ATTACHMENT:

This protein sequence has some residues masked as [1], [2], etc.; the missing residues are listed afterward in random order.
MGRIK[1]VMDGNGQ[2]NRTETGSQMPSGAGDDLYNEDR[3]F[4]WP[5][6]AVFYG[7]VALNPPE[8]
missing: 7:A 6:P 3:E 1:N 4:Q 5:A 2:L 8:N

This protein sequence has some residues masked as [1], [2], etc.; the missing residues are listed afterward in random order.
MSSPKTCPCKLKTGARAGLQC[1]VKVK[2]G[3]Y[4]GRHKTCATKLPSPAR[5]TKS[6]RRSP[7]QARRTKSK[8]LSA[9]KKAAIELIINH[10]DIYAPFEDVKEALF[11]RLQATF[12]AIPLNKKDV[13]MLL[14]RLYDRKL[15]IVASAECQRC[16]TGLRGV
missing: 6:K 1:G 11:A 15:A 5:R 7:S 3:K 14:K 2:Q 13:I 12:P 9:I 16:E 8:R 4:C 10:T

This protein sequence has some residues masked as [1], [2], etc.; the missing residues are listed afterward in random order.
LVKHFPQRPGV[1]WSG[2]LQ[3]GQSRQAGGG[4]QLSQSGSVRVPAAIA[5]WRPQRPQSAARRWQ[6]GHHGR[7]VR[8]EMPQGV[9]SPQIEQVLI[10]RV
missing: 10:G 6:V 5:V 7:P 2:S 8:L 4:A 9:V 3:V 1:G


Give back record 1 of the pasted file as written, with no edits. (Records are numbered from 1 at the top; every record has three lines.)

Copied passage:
This protein sequence has some residues masked as [1], [2], etc.; the missing residues are listed afterward in random order.
MGRIK[1]VMDGNGQ[2]NRTETGSQMPSGAGDDLYNEDR[3]F[4]WP[5][6]AVFYG[7]VALNPPE[8]
missing: 7:A 6:P 3:E 1:N 4:Q 5:A 2:L 8:N